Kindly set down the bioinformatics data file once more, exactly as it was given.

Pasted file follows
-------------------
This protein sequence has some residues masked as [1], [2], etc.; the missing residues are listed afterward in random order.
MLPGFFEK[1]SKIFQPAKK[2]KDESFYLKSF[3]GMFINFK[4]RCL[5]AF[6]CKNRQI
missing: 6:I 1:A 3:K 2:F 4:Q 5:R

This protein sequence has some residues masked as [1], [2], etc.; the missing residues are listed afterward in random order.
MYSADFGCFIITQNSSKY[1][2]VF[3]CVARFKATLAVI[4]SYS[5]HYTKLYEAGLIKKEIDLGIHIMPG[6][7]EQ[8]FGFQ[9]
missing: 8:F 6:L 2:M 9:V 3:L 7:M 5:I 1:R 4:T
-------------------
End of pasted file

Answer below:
This protein sequence has some residues masked as [1], [2], etc.; the missing residues are listed afterward in random order.
MLPGFFEK[1]SKIFQPAKK[2]KDESFYLKSF[3]GMFINFK[4]RCL[5]AF[6]CKNRQI
missing: 6:I 1:A 3:K 2:F 4:Q 5:R

This protein sequence has some residues masked as [1], [2], etc.; the missing residues are listed afterward in random order.
MYSADFGCFIITQNSSKY[1][2]VF[3]CVARFKATLAVI[4]SYS[5]HYTKLYEAGLIKKEIDLGIHIMPG[6][7]EQ[8]FGFQ[9]
missing: 8:F 6:L 2:M 9:V 3:L 7:M 5:I 1:R 4:T